I can confirm that the cafe’s mint lemonade is just as described,legendary. Between us we shared a veggie thali and a beetroot rosti with sweet potato chips,accompanied by a carrot hummus dip that was delectable.


When planning my trip, I had contemplated spending a full day in Abu Dhabi,because it is the emirate with the most rapidly evolving art scene. Both the Louvre and Guggenheim,currently have building projects in the works there.However, I was fairly disappointed that their opening dates have been elusive and subject to change,which meant I could not visit. I did however find something of much character at the XVA,which was the Iranian artist Morteza Zahedi’s Toy Story exhibition. An exhibit in which every piece metaphorically alludes to childhood memories.For me personally,it was reminiscent of Walt Disney’s 1940s film Fantasia,which is the most beautiful blend of dark and eerie animation,accompanied by classical music.For this reason I concluded that the exhibition was the perfect ode to the peter-pan disposition in all of us.


Le couer est belle, qu’est-ce  que tu penses?


I should mention that this teddy is not a part of the exhibit, but was found at the neighbouring gallery of Make Art Cafe, Al Serkal’s Heritage House.


When I researched the best destination for coffee in Dubai, Espresso Lab was the synonymous choice, both from hearsay and online.Located on the ground floor of the serene Hundred Wellness Center in Dubai,  a haven of shady trees,where sunshine sneakily kisses one’s skin, it was the ideal environment to be schooled on their coffee and the brand’s integrity. We both had an 8 ounce of Costa Rica, which translates as a latte made from Costa Rican coffee beans,which can be stirred for a softer effect on the palate.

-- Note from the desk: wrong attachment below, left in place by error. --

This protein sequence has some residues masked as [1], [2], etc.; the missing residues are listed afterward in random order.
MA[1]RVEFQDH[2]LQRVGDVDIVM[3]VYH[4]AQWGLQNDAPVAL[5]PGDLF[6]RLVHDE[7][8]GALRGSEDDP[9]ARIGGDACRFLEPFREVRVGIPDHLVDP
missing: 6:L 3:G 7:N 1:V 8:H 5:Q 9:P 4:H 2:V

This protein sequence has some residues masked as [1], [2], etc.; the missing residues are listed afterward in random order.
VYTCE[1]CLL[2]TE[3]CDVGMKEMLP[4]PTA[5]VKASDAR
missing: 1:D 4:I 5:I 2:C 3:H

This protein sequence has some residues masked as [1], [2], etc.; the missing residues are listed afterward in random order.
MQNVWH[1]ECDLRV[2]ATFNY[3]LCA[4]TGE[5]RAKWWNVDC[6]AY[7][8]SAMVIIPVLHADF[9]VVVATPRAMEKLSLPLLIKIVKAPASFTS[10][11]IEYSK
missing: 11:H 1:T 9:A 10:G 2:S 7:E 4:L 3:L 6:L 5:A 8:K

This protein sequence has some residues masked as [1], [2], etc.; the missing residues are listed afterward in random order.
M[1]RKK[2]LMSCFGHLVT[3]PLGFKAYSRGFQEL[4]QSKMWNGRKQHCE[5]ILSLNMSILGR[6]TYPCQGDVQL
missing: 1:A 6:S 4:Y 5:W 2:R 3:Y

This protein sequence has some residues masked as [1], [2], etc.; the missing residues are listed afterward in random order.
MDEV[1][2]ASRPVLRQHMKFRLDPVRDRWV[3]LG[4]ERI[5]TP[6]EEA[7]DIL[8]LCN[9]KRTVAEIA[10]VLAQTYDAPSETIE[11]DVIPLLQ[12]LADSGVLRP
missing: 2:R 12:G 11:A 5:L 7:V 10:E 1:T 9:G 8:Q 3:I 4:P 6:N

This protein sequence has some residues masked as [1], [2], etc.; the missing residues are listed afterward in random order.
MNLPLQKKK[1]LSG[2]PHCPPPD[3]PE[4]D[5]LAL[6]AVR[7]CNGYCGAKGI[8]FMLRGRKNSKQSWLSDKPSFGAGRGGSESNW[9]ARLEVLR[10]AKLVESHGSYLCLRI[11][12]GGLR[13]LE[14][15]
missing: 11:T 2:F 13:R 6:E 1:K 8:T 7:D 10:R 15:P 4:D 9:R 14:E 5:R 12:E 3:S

Espresso Lab also has a policy of no milk alternatives and sugar,preferring to guide the customer through a genuine coffee experience.It was by far the best coffee I have ever had. We befriended the barista Freddie, who had such delicious tales about his passion for coffee, spanning from his home of Uganda, coffee fields in Ethiopia and currently Dubai. We were reluctant to leave. Such experience felt like inhaling precious air and holding it in…..not quite wanting to let it go.



And so there is my Dubai. Patches of serenity in the bustling desert. Many fantastic meals on the patio of Cafe Bateel( two of those instances are simultaneously  pictured above). A late night at the standard hangout Reem Al-Bawadi, red wine and good music at Tribeca, a subpar lunch at Tom & Serg.

Speaking of Tom&Serg(pictured below),I found the Shakashuka delicious,although the accompanying bread was rock hard.That would have been forgivable, if the tacos weren’t also inconsistent due to their finicky assemblage and prawns nestled in a sponge of oily batter.In addition,the industrial space felt too contrived,thus failing to deliver the cool ambience I had hoped for.The addressing system in Dubai is quite a challenge, so leaving your part of town in search of good food should come with an honest word-of-mouth.